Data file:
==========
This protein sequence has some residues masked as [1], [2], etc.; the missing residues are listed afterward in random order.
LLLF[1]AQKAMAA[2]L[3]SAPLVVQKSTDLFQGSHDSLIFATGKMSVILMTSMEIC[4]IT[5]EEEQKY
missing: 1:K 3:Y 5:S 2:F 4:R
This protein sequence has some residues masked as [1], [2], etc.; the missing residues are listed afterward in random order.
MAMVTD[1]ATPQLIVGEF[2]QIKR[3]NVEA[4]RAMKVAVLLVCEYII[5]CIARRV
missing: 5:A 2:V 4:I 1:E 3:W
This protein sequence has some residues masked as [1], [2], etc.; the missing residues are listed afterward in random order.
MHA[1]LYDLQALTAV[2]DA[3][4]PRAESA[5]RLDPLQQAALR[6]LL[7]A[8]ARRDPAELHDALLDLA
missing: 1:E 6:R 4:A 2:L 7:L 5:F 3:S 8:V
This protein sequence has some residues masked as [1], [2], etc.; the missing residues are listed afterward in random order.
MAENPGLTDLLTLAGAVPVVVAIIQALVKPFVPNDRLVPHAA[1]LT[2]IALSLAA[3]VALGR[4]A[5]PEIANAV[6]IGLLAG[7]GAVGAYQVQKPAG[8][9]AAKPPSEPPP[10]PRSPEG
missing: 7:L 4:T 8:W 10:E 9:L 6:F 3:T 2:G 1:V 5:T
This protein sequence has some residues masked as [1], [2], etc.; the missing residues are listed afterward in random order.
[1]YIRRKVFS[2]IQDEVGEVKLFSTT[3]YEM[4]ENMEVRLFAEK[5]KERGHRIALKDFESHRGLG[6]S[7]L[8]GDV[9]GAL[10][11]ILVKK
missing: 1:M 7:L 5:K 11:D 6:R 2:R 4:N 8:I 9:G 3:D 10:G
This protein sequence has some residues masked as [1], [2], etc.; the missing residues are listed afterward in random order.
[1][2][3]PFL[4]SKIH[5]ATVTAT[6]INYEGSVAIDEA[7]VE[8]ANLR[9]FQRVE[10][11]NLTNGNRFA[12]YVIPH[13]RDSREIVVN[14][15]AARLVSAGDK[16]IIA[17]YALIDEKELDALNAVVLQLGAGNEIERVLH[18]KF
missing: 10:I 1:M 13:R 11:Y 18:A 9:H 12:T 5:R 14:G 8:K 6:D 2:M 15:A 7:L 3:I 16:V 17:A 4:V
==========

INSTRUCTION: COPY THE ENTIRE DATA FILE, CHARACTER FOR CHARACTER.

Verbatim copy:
This protein sequence has some residues masked as [1], [2], etc.; the missing residues are listed afterward in random order.
LLLF[1]AQKAMAA[2]L[3]SAPLVVQKSTDLFQGSHDSLIFATGKMSVILMTSMEIC[4]IT[5]EEEQKY
missing: 1:K 3:Y 5:S 2:F 4:R
This protein sequence has some residues masked as [1], [2], etc.; the missing residues are listed afterward in random order.
MAMVTD[1]ATPQLIVGEF[2]QIKR[3]NVEA[4]RAMKVAVLLVCEYII[5]CIARRV
missing: 5:A 2:V 4:I 1:E 3:W
This protein sequence has some residues masked as [1], [2], etc.; the missing residues are listed afterward in random order.
MHA[1]LYDLQALTAV[2]DA[3][4]PRAESA[5]RLDPLQQAALR[6]LL[7]A[8]ARRDPAELHDALLDLA
missing: 1:E 6:R 4:A 2:L 7:L 5:F 3:S 8:V
This protein sequence has some residues masked as [1], [2], etc.; the missing residues are listed afterward in random order.
MAENPGLTDLLTLAGAVPVVVAIIQALVKPFVPNDRLVPHAA[1]LT[2]IALSLAA[3]VALGR[4]A[5]PEIANAV[6]IGLLAG[7]GAVGAYQVQKPAG[8][9]AAKPPSEPPP[10]PRSPEG
missing: 7:L 4:T 8:W 10:E 9:L 6:F 3:T 2:G 1:V 5:T
This protein sequence has some residues masked as [1], [2], etc.; the missing residues are listed afterward in random order.
[1]YIRRKVFS[2]IQDEVGEVKLFSTT[3]YEM[4]ENMEVRLFAEK[5]KERGHRIALKDFESHRGLG[6]S[7]L[8]GDV[9]GAL[10][11]ILVKK
missing: 1:M 7:L 5:K 11:D 6:R 2:R 4:N 8:I 9:G 3:D 10:G
This protein sequence has some residues masked as [1], [2], etc.; the missing residues are listed afterward in random order.
[1][2][3]PFL[4]SKIH[5]ATVTAT[6]INYEGSVAIDEA[7]VE[8]ANLR[9]FQRVE[10][11]NLTNGNRFA[12]YVIPH[13]RDSREIVVN[14][15]AARLVSAGDK[16]IIA[17]YALIDEKELDALNAVVLQLGAGNEIERVLH[18]KF
missing: 10:I 1:M 13:R 11:Y 18:A 9:H 12:T 5:R 14:G 8:K 6:D 2:M 15:A 7:L 3:I 16:V 17:A 4:V